Funny, there's a majority of common folk (with proof) that think the EXACT same thing of Ham Radio - IN ITS ENTIRETY.

When you dish it out, you've got to be able to take it. You opened the door. Maybe a little less Ham Radio related website surfing and a little more studying to upgrade may serve our hobby better?

"Don't feed the dinosaurs"

N0UN
http://www.n0un.net
 
RE: Ham Radio Websites  
by KB6NU on January 28, 2013 Mail this to a friend!
OK, I'll bit.

What's the proof that "common folks" think that amateur radio in its entirety is cheezy and outdated?
 
RE: Ham Radio Websites  
by N0UN on January 28, 2013 Mail this to a friend!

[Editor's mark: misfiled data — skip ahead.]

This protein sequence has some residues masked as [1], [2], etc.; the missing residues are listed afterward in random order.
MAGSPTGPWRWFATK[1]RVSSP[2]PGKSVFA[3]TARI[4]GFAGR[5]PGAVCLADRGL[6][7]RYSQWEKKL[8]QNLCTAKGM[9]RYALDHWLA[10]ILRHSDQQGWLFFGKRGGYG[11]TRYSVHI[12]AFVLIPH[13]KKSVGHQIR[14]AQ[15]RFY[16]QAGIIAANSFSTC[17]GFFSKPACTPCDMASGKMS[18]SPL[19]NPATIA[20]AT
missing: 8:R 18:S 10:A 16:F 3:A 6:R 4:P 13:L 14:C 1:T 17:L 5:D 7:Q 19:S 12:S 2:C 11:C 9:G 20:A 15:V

For starters, after trying to get some kids involved in Ham Radio, their consensus was, "Morse Code, radios, antennas and all this big expensive stuff? For what? Why don't you just call them on the phone? Is this how they used to do it?"

I did manage a breakthrough on one 12 year old, he went and got his Tech. I think he felt sorry for his Uncle.

In talking with them after the fact, it was apparent they listened only because they thought they had to, but amongst themselves they thought I was an old dinosaur that didn't have a clue as to how the universe operates.

I had to laugh because that's exactly what I thought of my folks and their generation when I was a kid. They were all from outer space. But the difference between then and now is video games, Internet and cell phones top the list of this generation. Ham Radio doesn't even make the long list, let alone the short.

N0UN
http://www.n0un.net
 
RE: Ham Radio Websites  
by KB6NU on January 28, 2013 Mail this to a friend!